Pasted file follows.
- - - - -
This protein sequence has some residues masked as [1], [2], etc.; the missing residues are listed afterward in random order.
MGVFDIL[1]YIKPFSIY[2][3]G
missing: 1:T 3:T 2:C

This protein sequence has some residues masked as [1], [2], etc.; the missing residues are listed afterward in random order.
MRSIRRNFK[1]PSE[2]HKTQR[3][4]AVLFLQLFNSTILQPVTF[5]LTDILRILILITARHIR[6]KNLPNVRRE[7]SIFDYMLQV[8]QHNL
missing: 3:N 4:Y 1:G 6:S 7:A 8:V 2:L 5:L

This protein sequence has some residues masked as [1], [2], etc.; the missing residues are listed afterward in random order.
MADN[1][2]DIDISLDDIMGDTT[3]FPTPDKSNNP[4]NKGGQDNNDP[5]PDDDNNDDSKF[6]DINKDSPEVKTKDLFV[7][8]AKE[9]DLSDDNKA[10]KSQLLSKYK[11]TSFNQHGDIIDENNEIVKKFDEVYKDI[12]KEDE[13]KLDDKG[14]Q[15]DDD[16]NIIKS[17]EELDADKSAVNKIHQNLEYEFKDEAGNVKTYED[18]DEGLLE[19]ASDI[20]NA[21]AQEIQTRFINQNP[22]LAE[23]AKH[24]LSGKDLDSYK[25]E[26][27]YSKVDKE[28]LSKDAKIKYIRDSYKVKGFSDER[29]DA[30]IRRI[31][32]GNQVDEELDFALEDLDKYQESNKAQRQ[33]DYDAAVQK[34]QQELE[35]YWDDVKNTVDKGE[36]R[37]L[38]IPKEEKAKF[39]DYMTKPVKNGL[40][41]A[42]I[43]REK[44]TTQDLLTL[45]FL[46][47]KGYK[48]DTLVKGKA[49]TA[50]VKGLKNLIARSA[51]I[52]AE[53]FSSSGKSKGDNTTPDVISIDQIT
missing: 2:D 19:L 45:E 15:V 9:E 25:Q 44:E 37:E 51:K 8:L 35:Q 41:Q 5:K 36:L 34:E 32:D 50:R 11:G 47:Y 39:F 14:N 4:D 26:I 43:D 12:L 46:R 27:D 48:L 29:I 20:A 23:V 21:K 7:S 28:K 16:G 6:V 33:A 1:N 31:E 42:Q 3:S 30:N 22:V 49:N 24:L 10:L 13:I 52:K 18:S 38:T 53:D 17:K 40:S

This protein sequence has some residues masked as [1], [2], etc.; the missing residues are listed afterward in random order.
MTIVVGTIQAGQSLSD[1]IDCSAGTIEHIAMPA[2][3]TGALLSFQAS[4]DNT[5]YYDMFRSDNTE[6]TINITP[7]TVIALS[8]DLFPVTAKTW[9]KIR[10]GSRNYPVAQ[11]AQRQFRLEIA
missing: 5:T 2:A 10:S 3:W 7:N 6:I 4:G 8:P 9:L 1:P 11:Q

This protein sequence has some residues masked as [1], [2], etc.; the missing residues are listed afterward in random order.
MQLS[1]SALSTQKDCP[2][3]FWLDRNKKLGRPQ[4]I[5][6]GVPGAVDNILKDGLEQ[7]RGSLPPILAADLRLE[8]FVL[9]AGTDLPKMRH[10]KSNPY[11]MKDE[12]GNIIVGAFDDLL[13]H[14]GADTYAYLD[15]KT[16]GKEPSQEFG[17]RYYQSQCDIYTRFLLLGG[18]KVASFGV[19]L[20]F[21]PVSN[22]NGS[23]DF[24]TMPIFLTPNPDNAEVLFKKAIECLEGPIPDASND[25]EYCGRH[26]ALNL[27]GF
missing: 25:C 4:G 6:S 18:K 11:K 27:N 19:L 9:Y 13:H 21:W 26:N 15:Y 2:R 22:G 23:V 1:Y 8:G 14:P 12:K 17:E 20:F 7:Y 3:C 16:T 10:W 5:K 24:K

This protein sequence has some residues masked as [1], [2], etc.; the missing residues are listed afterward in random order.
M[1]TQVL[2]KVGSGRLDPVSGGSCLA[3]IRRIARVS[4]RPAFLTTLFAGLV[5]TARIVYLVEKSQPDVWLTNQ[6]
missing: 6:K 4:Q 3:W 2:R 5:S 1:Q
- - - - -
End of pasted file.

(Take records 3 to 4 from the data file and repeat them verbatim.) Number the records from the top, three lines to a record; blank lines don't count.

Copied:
This protein sequence has some residues masked as [1], [2], etc.; the missing residues are listed afterward in random order.
MADN[1][2]DIDISLDDIMGDTT[3]FPTPDKSNNP[4]NKGGQDNNDP[5]PDDDNNDDSKF[6]DINKDSPEVKTKDLFV[7][8]AKE[9]DLSDDNKA[10]KSQLLSKYK[11]TSFNQHGDIIDENNEIVKKFDEVYKDI[12]KEDE[13]KLDDKG[14]Q[15]DDD[16]NIIKS[17]EELDADKSAVNKIHQNLEYEFKDEAGNVKTYED[18]DEGLLE[19]ASDI[20]NA[21]AQEIQTRFINQNP[22]LAE[23]AKH[24]LSGKDLDSYK[25]E[26][27]YSKVDKE[28]LSKDAKIKYIRDSYKVKGFSDER[29]DA[30]IRRI[31][32]GNQVDEELDFALEDLDKYQESNKAQRQ[33]DYDAAVQK[34]QQELE[35]YWDDVKNTVDKGE[36]R[37]L[38]IPKEEKAKF[39]DYMTKPVKNGL[40][41]A[42]I[43]REK[44]TTQDLLTL[45]FL[46][47]KGYK[48]DTLVKGKA[49]TA[50]VKGLKNLIARSA[51]I[52]AE[53]FSSSGKSKGDNTTPDVISIDQIT
missing: 2:D 19:L 45:E 15:V 9:E 25:Q 44:E 37:E 51:K 8:L 35:Q 41:Q 5:K 36:L 34:E 32:D 50:R 11:G 47:Y 39:F 14:N 4:D 26:I 43:D 12:L 46:R 27:D 48:L 29:I 20:A 23:V 21:K 7:S 28:K 16:G 6:V 33:A 1:N 31:E 42:Q 3:S 30:N 22:V 49:N 24:L 10:L 13:I 52:K 18:S 38:T 53:D 17:K 40:S

This protein sequence has some residues masked as [1], [2], etc.; the missing residues are listed afterward in random order.
MTIVVGTIQAGQSLSD[1]IDCSAGTIEHIAMPA[2][3]TGALLSFQAS[4]DNT[5]YYDMFRSDNTE[6]TINITP[7]TVIALS[8]DLFPVTAKTW[9]KIR[10]GSRNYPVAQ[11]AQRQFRLEIA
missing: 5:T 2:A 10:S 3:W 7:N 6:I 4:G 8:P 9:L 1:P 11:Q